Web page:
Monday, May 01, 2006
Featuring Frida Kahlo
In 1953, when Frida Kahlo had her first solo exhibition in Mexico (the only one held in her native country during her lifetime), a local critic wrote: 'It is impossible to separate the life and work of this extraordinary person. Her paintings are her biography.' This observation serves to explain both why her work is so different from that of her contemporaries, the Mexican Muralists, and why she has since become a feminist icon. Her paintings were nearly all of herself and unflinching in their honesty and surrealistic expression of her struggles and experiences.
Frida Kahlo has earned my admiration, not only because she was a gifted artist, but because she overcame the obstacles of an extremely difficult life to do so. She had polio as a child and was housebound, recovering only to be involved in a horrible bus accident at the age of sixteen. Her body literally had to be pieced back together bit by bit and she was never free of pain from that time on, often bedridden again for periods of time. Before her death, the lower part of one leg had to be amputated. Her private showing in Mexico was a triumph. Her doctor had told her she must not leave her bed or she would risk her death. Instead, she had her bed carried to the opening in an ambulance so she could attend. A determined woman. A strong woman. A gifted woman. The love of her life was artist Diego Rivera.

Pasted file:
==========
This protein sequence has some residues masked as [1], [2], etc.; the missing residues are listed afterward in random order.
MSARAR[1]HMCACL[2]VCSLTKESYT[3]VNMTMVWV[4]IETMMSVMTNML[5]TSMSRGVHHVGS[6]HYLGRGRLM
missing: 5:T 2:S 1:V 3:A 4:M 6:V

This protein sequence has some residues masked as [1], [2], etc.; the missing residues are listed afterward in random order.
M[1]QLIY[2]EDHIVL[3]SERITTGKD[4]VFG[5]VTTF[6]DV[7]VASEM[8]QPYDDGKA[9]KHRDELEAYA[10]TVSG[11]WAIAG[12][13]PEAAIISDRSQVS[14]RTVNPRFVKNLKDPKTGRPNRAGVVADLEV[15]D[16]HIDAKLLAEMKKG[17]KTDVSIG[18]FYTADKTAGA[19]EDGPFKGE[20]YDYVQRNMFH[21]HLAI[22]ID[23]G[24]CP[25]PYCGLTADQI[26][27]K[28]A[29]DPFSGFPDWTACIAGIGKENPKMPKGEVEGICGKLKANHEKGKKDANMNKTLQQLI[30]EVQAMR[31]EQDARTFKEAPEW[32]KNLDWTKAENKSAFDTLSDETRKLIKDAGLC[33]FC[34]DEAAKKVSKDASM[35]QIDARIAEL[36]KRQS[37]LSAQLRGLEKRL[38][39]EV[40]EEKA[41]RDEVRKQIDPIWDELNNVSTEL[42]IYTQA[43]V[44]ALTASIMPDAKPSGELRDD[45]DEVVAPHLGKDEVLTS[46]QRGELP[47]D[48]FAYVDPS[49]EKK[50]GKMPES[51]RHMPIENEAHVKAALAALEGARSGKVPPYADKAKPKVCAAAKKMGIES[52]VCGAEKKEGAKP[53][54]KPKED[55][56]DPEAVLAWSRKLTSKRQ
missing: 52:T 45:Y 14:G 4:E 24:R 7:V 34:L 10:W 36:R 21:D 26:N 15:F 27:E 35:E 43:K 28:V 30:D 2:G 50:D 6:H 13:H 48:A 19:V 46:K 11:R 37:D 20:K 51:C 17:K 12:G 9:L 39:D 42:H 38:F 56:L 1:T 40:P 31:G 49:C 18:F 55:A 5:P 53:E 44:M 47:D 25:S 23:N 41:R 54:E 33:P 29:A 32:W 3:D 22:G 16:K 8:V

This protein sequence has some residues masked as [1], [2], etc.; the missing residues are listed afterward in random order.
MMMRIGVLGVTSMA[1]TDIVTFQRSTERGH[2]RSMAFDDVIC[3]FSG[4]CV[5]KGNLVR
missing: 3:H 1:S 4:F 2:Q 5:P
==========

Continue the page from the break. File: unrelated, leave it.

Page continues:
I would highly recommend renting the doco 'The Life and Times of Frida Kahlo'.